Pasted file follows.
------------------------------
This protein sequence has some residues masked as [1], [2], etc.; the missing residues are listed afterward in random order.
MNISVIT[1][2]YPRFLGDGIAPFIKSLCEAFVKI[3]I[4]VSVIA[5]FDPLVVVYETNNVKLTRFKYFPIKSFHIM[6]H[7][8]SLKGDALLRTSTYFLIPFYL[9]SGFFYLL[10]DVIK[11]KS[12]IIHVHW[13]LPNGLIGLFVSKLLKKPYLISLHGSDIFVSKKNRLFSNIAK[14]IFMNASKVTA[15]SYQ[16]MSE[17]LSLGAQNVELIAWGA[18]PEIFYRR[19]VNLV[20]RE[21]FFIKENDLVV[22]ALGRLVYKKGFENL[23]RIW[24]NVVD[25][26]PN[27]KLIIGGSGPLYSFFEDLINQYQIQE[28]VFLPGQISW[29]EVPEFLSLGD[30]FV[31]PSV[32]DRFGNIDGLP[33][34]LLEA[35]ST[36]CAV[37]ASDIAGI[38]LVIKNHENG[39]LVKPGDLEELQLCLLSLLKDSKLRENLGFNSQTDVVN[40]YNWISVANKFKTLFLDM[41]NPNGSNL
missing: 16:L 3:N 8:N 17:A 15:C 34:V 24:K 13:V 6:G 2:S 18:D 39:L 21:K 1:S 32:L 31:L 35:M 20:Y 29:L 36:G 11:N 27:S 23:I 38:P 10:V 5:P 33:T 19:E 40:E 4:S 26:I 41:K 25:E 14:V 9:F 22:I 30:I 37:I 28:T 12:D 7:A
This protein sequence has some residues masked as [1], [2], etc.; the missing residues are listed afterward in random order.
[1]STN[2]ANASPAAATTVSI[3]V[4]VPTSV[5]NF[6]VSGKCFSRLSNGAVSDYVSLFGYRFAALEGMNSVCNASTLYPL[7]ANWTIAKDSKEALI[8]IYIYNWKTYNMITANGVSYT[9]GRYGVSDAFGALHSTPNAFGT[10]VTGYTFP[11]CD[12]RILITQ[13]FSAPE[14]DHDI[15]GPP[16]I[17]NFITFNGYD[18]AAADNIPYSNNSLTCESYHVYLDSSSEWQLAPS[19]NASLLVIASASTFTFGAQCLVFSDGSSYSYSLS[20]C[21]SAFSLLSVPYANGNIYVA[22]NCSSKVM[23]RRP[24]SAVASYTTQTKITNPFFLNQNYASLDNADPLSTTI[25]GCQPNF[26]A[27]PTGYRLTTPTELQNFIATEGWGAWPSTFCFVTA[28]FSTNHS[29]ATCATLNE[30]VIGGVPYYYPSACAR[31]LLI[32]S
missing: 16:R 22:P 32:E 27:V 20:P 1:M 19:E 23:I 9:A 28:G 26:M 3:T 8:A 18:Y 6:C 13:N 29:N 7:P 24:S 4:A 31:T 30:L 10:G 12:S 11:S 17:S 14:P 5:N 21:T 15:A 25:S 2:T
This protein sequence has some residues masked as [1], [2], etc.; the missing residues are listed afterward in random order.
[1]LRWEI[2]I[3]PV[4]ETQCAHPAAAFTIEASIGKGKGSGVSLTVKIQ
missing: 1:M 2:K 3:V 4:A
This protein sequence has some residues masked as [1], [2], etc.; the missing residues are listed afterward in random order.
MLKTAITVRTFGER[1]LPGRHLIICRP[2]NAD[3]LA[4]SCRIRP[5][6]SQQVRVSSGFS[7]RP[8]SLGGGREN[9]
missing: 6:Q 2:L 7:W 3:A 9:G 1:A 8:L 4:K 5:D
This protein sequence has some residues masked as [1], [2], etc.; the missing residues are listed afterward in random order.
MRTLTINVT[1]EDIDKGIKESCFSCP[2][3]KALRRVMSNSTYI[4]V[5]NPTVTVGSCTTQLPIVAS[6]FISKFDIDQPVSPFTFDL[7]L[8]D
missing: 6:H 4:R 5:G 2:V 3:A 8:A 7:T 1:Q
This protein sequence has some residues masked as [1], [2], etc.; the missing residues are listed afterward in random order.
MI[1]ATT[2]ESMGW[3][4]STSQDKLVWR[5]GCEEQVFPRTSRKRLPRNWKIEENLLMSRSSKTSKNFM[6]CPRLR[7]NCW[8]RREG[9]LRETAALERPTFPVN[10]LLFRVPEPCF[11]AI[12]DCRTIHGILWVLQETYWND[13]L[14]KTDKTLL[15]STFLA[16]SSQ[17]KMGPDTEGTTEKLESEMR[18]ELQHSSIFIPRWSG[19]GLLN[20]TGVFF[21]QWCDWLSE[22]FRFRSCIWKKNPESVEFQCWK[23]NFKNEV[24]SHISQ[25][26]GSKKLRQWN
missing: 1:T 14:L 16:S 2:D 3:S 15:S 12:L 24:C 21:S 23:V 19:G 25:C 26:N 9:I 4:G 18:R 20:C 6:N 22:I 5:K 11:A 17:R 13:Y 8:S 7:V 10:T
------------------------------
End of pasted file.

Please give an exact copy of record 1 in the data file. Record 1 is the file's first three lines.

This protein sequence has some residues masked as [1], [2], etc.; the missing residues are listed afterward in random order.
MNISVIT[1][2]YPRFLGDGIAPFIKSLCEAFVKI[3]I[4]VSVIA[5]FDPLVVVYETNNVKLTRFKYFPIKSFHIM[6]H[7][8]SLKGDALLRTSTYFLIPFYL[9]SGFFYLL[10]DVIK[11]KS[12]IIHVHW[13]LPNGLIGLFVSKLLKKPYLISLHGSDIFVSKKNRLFSNIAK[14]IFMNASKVTA[15]SYQ[16]MSE[17]LSLGAQNVELIAWGA[18]PEIFYRR[19]VNLV[20]RE[21]FFIKENDLVV[22]ALGRLVYKKGFENL[23]RIW[24]NVVD[25][26]PN[27]KLIIGGSGPLYSFFEDLINQYQIQE[28]VFLPGQISW[29]EVPEFLSLGD[30]FV[31]PSV[32]DRFGNIDGLP[33][34]LLEA[35]ST[36]CAV[37]ASDIAGI[38]LVIKNHENG[39]LVKPGDLEELQLCLLSLLKDSKLRENLGFNSQTDVVN[40]YNWISVANKFKTLFLDM[41]NPNGSNL
missing: 16:L 3:N 8:N 17:A 15:C 34:V 24:K 13:V 6:G 2:S 18:D 39:L 21:K 1:S 32:L 31:L 35:M 20:Y 29:L 36:G 11:N 27:S 23:I 38:P 10:V 5:P 33:T 19:E 40:E 4:S 26:I 41:K 25:E 14:V 9:F 22:I 30:I 37:I 28:T 12:D 7:A